Justice Jackson concluded that, as a general matter, the lawfulness of the arrest for a federal crime was to be determined by state law instead of federal law absent clear guidance from Congress:
[I]n absence of an applicable federal statute the law of the state where an arrest without warrant takes place determines its validity. By one of the earliest acts of Congress, the principle of which is still retained, the arrest by judicial process for a federal offense must be 'agreeably to the usual mode of process against offenders in such State.' There is no reason to believe that state law is not an equally appropriate standard by which to test arrests without warrant, except in those cases where Congress has enacted a federal rule. Indeed the enactment of a federal rule in some specific cases seems to imply the absence of any general federal law of arrest.
After looking for a federal law on point and finding none, Justice Jackson turned to New York state law and performed a detailed analysis of the lawfulness of the arrest under New York state law. Jackson concluded that the arrest was not lawful as a matter of state law under the facts of that case, and that therefore the search incident to arrest exception could not apply. Justice Jackson concluded with some sharp words for the government:
It is said that if such arrests and searches cannot be made, law enforcement will be more difficult and uncertain. But the forefathers, after consulting the lessons of history, designed our Constitution to place obstacles in the way of a too permeating police surveillance, which they seemed to think was a greater danger to a free people than the escape of some criminals from punishment. Taking the law as it has been given to us, this arrest and search were beyond the lawful authority of those who executed them. The conviction based on evidence so obtained cannot stand.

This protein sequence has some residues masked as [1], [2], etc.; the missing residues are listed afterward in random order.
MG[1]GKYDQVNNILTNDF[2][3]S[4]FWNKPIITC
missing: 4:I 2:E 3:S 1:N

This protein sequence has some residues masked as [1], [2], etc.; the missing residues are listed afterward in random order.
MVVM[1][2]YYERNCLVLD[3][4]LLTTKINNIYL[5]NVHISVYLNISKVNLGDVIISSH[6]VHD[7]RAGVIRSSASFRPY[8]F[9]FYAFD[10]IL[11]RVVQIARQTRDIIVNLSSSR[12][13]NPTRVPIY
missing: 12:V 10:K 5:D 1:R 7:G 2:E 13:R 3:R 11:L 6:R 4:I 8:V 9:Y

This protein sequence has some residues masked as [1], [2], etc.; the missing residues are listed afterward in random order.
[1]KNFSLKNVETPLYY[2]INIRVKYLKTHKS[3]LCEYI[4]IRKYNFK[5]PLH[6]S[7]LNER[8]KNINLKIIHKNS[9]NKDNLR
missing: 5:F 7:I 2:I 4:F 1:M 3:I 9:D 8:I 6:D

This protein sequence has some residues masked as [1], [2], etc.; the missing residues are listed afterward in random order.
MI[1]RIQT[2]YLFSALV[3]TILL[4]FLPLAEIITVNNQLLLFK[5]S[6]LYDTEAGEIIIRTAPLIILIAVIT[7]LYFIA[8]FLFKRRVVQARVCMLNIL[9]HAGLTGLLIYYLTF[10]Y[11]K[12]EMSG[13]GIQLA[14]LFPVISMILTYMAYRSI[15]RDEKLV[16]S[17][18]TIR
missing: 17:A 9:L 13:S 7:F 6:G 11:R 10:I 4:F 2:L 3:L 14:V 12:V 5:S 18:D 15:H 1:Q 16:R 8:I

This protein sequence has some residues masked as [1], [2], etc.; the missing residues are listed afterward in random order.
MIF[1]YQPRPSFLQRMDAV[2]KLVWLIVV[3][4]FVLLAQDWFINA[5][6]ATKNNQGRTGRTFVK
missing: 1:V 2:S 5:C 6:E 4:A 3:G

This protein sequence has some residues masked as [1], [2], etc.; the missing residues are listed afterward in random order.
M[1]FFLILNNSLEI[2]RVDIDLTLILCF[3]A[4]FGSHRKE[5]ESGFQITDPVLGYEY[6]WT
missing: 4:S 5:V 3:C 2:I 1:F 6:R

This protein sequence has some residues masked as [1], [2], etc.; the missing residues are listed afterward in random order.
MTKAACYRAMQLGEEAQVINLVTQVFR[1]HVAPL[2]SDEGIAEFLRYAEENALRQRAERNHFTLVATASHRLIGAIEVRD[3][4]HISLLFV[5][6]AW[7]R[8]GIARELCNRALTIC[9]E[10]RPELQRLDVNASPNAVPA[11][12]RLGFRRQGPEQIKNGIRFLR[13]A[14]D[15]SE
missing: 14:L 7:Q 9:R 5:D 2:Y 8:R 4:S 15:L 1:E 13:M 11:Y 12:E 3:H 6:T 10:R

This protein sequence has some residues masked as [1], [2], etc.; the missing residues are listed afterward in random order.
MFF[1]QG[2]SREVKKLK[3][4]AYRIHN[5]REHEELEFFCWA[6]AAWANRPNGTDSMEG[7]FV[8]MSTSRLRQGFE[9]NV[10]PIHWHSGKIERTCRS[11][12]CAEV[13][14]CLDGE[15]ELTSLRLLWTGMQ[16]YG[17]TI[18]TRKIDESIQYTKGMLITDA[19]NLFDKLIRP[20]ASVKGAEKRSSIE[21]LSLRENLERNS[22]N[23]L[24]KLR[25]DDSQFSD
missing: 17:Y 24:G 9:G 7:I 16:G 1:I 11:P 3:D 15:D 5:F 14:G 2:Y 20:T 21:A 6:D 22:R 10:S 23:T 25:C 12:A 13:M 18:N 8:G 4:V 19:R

In my view, the Di Re precedent pretty much answers Virginia v. Moore. In the Moore case, the arrest is obviously unlawful: state law does not allow for an arrest in such circumstances. Here the proper law to consult is obvious: this was a state arrest for a state law violation made by state officials, so the lawfulness of the arrest should be determined by state law. Because the arrest was unlawful, there could be no search incident to a lawful arrest under United States v. Di Re.

  That's my view, at least. The merits briefs in the case don't focus much on this argument. In the brief for Moore, his very able team of lawyers (a group including Tom Goldstein, Pam Karlan, and Jeffrey Fisher) take a very different approach. They contend that there should be a balancing test that determines the reasonableness of arrests, weighing the state interests and the person's individual interests, and that the courts should weigh the importance of the state's interests by looking at the state's decision of whether to authorize arrests for that crime. A state that hasn't authorized arrests clearly believes that it has no interests in detention, so arresting someone is unreasonable in that setting given the absence of a state interest. Thus the search is the fruit of a seizure that violates the Fourth Amendment, and the evidence must be suppressed.